At its highest, Indigenous influence over developments on native title land was to come from a statutory “right to negotiate” procedure for mining projects. This created a six-month window for negotiations before the miner could ask the new National Native Title Tribunal, or its state equivalent, to arbitrate the request for a native title “clearance.” For Indigenous negotiators, this leverage was strictly limited: if push came to shove, the expectation was that mining would trump native title; and, indeed, it was fifteen years before the tribunal knocked back a mining grant in an arbitral determination.
The Act was substantially amended in 1998 because, according to prime minister John Howard, the pendulum had swung too far in favour of Aboriginal people. After two of the longest Senate debates in Australian parliamentary history, he succeeded with most of his proposed amendments at the third attempt. The amended Act went much further in specifying situations in which native title was extinguished. It also tilted the system more in favour of proponents of development and state governments.
It was, however, the process of litigation and High Court adjudication that did most to restrict the positive potential of native title for Indigenous groups. For a decade and a half after Mabo, claimant groups generally found themselves in one of two situations. They might be stymied and becalmed by pre-trial dealings with a state or territory government that had little incentive to “settle.” Or they might be thrust into intensely adversarial litigation, with each element of their case resisted tooth and nail by that government, and possibly by the Commonwealth and an array of other respondents as well. Mabo’s ambiguity on some key issues could have been interpreted either way. Until about 1999 Indigenous parties fared reasonably well in contested cases; after that, an increasingly conservative High Court took native title in a restrictive direction, particularly in two test cases, known as Ward and Yorta Yorta, decided in 2002.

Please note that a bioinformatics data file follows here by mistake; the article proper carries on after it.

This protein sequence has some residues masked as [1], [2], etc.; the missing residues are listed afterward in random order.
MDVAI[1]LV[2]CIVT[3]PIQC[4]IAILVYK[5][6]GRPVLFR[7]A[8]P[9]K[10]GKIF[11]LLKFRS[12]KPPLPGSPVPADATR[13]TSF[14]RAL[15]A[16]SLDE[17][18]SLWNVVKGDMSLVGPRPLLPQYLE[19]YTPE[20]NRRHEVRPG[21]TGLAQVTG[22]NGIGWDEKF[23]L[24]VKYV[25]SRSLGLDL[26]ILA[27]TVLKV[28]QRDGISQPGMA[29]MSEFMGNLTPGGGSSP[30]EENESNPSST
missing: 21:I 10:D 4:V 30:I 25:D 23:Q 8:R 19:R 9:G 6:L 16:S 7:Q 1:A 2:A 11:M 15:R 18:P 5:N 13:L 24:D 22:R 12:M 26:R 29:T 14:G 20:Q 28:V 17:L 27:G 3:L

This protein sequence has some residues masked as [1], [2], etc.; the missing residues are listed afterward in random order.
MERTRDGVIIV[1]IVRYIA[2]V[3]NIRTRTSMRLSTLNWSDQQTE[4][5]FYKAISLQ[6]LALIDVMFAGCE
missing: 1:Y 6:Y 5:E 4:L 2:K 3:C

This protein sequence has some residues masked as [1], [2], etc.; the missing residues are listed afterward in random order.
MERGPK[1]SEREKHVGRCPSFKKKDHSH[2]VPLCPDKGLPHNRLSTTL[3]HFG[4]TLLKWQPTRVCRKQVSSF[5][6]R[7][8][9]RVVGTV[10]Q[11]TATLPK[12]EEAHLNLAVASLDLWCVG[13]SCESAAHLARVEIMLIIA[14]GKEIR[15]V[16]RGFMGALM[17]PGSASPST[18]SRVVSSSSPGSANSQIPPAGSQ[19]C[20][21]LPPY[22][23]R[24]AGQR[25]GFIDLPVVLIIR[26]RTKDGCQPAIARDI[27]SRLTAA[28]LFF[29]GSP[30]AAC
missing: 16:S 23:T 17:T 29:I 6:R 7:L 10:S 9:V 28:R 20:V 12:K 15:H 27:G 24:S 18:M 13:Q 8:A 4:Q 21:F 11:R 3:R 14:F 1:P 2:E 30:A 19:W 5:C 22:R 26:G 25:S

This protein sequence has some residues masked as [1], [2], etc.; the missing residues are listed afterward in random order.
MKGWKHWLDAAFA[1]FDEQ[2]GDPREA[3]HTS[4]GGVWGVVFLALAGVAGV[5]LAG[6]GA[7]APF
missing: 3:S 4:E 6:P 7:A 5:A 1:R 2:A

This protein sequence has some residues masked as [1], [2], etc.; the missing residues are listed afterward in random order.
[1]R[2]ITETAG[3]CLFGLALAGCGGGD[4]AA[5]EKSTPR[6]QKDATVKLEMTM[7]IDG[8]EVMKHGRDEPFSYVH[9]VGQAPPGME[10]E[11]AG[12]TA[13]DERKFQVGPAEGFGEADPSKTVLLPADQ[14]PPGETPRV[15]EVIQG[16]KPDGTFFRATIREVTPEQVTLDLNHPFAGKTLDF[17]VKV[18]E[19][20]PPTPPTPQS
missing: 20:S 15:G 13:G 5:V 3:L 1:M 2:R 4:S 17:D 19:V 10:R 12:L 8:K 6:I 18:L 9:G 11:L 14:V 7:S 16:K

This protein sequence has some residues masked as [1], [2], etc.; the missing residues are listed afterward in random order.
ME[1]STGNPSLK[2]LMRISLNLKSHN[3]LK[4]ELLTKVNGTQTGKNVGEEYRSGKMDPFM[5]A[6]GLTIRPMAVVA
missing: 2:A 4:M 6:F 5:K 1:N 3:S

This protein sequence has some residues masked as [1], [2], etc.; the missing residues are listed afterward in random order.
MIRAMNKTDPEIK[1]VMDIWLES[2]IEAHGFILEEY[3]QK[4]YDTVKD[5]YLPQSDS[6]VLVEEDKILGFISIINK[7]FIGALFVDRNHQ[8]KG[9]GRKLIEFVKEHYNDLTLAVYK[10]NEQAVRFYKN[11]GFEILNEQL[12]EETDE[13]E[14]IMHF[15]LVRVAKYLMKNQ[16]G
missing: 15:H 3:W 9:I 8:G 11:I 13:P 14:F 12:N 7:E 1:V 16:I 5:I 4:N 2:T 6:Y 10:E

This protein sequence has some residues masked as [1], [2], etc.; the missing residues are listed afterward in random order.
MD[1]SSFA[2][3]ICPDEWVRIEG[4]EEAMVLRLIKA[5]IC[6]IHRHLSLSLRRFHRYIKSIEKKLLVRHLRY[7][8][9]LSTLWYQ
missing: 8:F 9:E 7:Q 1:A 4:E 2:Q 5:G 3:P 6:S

The court ignored or disregarded many factors, including the language of the preamble to the Native Title Act (what the current chief justice calls its “moral foundation”), the common law presumptions that offer protection to property rights whatever their colour, the less tight-fisted development of Aboriginal title by the Canadian Supreme Court and the relevance of the non-discrimination principle to the formulation of native title law.
In legal terms, the result was an often weak and vulnerable property right, a stern and literal requirement for continuity between the Indigenous society in place at the time of British colonisation and the one in existence today, and a set of extinguishment rules harsher than they needed to be in order to give non-Indigenous property rights priority over native title in situations of conflict.
Between hardball parliamentary politics, frustrating and inconclusive pre-trial dealings with government respondents, litigiousness, restrictive judicial interpretations and a forbidding level of legal technicality (the Act runs to almost 600 pages) it is not easy for most Aboriginal and Torres Strait Islander groups to maintain a positive demeanour about the course native title has taken.